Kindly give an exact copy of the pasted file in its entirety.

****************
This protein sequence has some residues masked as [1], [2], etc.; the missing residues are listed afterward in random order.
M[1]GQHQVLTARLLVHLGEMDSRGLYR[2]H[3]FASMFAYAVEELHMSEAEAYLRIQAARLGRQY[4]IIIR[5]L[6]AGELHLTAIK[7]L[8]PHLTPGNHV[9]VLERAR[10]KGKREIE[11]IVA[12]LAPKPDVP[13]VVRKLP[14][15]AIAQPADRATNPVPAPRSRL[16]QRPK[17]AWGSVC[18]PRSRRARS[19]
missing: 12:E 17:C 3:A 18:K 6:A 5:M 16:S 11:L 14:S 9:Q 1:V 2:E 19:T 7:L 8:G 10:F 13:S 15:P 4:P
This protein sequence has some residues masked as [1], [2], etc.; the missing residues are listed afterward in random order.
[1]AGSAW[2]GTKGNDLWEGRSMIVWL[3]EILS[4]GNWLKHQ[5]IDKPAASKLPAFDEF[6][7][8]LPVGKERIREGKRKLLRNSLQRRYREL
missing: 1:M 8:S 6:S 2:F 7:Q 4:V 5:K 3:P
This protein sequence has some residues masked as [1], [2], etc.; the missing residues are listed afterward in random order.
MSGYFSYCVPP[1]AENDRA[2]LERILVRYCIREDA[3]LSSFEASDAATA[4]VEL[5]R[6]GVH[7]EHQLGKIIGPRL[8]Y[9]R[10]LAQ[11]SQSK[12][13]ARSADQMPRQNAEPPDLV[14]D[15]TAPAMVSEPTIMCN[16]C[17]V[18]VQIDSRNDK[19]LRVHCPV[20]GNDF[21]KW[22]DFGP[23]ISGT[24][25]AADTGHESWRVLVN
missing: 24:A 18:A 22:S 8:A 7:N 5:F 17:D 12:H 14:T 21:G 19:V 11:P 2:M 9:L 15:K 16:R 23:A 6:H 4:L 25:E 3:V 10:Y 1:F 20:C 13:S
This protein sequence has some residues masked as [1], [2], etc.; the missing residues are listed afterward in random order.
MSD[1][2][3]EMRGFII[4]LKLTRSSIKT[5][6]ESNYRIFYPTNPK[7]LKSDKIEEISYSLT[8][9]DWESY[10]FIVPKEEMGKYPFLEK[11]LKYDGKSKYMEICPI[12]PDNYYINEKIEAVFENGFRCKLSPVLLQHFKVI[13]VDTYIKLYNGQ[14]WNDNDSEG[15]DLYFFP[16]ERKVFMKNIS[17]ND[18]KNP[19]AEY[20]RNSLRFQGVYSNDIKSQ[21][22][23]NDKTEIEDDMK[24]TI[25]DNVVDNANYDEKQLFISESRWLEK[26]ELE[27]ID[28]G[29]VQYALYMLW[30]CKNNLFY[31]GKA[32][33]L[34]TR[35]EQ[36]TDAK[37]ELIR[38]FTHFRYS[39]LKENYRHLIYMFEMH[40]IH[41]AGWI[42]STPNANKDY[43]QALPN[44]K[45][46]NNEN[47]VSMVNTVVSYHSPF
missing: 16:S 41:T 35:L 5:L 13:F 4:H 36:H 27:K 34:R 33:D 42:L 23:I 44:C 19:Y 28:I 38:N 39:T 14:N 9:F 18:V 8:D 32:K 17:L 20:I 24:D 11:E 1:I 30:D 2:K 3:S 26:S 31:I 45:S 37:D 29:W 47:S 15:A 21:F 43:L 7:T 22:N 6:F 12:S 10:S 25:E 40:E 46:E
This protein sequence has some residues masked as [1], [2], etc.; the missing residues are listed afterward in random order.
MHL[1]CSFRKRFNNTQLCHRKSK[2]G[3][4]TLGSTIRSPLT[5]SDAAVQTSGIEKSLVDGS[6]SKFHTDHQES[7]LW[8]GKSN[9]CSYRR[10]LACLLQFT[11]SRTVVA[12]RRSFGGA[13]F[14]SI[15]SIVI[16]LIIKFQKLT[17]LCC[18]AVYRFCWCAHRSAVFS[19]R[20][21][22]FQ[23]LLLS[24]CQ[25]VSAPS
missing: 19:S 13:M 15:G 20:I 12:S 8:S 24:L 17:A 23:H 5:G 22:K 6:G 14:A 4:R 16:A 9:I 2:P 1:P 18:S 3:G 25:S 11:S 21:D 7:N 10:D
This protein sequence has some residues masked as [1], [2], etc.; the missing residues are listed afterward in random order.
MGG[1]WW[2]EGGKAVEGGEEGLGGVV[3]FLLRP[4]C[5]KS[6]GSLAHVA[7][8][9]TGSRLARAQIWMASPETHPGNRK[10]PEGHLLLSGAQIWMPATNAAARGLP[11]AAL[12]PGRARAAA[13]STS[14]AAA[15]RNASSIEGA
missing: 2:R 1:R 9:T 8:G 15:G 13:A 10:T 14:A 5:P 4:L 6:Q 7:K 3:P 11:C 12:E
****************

This protein sequence has some residues masked as [1], [2], etc.; the missing residues are listed afterward in random order.
M[1]GQHQVLTARLLVHLGEMDSRGLYR[2]H[3]FASMFAYAVEELHMSEAEAYLRIQAARLGRQY[4]IIIR[5]L[6]AGELHLTAIK[7]L[8]PHLTPGNHV[9]VLERAR[10]KGKREIE[11]IVA[12]LAPKPDVP[13]VVRKLP[14][15]AIAQPADRATNPVPAPRSRL[16]QRPK[17]AWGSVC[18]PRSRRARS[19]
missing: 12:E 17:C 3:A 18:K 6:A 5:M 16:S 11:L 14:S 9:Q 1:V 2:E 19:T 7:L 8:G 10:F 13:S 15:P 4:P
This protein sequence has some residues masked as [1], [2], etc.; the missing residues are listed afterward in random order.
[1]AGSAW[2]GTKGNDLWEGRSMIVWL[3]EILS[4]GNWLKHQ[5]IDKPAASKLPAFDEF[6][7][8]LPVGKERIREGKRKLLRNSLQRRYREL
missing: 1:M 8:S 6:S 2:F 7:Q 4:V 5:K 3:P
This protein sequence has some residues masked as [1], [2], etc.; the missing residues are listed afterward in random order.
MSGYFSYCVPP[1]AENDRA[2]LERILVRYCIREDA[3]LSSFEASDAATA[4]VEL[5]R[6]GVH[7]EHQLGKIIGPRL[8]Y[9]R[10]LAQ[11]SQSK[12][13]ARSADQMPRQNAEPPDLV[14]D[15]TAPAMVSEPTIMCN[16]C[17]V[18]VQIDSRNDK[19]LRVHCPV[20]GNDF[21]KW[22]DFGP[23]ISGT[24][25]AADTGHESWRVLVN
missing: 24:A 18:A 22:S 8:A 7:N 5:F 17:D 12:H 14:T 21:G 19:V 11:P 2:M 9:L 15:K 16:R 23:A 6:H 4:L 25:E 3:V 10:Y 1:F 20:C 13:S
This protein sequence has some residues masked as [1], [2], etc.; the missing residues are listed afterward in random order.
MSD[1][2][3]EMRGFII[4]LKLTRSSIKT[5][6]ESNYRIFYPTNPK[7]LKSDKIEEISYSLT[8][9]DWESY[10]FIVPKEEMGKYPFLEK[11]LKYDGKSKYMEICPI[12]PDNYYINEKIEAVFENGFRCKLSPVLLQHFKVI[13]VDTYIKLYNGQ[14]WNDNDSEG[15]DLYFFP[16]ERKVFMKNIS[17]ND[18]KNP[19]AEY[20]RNSLRFQGVYSNDIKSQ[21][22][23]NDKTEIEDDMK[24]TI[25]DNVVDNANYDEKQLFISESRWLEK[26]ELE[27]ID[28]G[29]VQYALYMLW[30]CKNNLFY[31]GKA[32][33]L[34]TR[35]EQ[36]TDAK[37]ELIR[38]FTHFRYS[39]LKENYRHLIYMFEMH[40]IH[41]AGWI[42]STPNANKDY[43]QALPN[44]K[45][46]NNEN[47]VSMVNTVVSYHSPF
missing: 16:S 41:T 35:L 5:L 13:F 4:H 36:H 27:K 34:R 33:D 42:L 23:I 44:C 19:Y 28:I 38:N 39:T 14:N 9:F 18:V 8:D 32:K 17:L 20:I 24:D 11:E 1:I 30:D 2:K 3:S 26:S 31:I 45:S 37:D 29:W 47:S 15:A 21:F 43:L 7:T 22:N 6:F 12:S 10:S 25:E 40:E 46:E
This protein sequence has some residues masked as [1], [2], etc.; the missing residues are listed afterward in random order.
MHL[1]CSFRKRFNNTQLCHRKSK[2]G[3][4]TLGSTIRSPLT[5]SDAAVQTSGIEKSLVDGS[6]SKFHTDHQES[7]LW[8]GKSN[9]CSYRR[10]LACLLQFT[11]SRTVVA[12]RRSFGGA[13]F[14]SI[15]SIVI[16]LIIKFQKLT[17]LCC[18]AVYRFCWCAHRSAVFS[19]R[20][21][22]FQ[23]LLLS[24]CQ[25]VSAPS
missing: 19:S 13:M 15:G 20:I 12:S 8:S 24:L 17:A 23:H 5:G 22:K 6:G 14:A 4:R 16:A 9:I 2:P 1:P 18:S 3:G 25:S 11:S 21:D 7:N 10:D
This protein sequence has some residues masked as [1], [2], etc.; the missing residues are listed afterward in random order.
MGG[1]WW[2]EGGKAVEGGEEGLGGVV[3]FLLRP[4]C[5]KS[6]GSLAHVA[7][8][9]TGSRLARAQIWMASPETHPGNRK[10]PEGHLLLSGAQIWMPATNAAARGLP[11]AAL[12]PGRARAAA[13]STS[14]AAA[15]RNASSIEGA
missing: 2:R 1:R 9:T 8:G 15:G 13:A 10:T 14:A 5:P 4:L 6:Q 7:K 3:P 11:C 12:E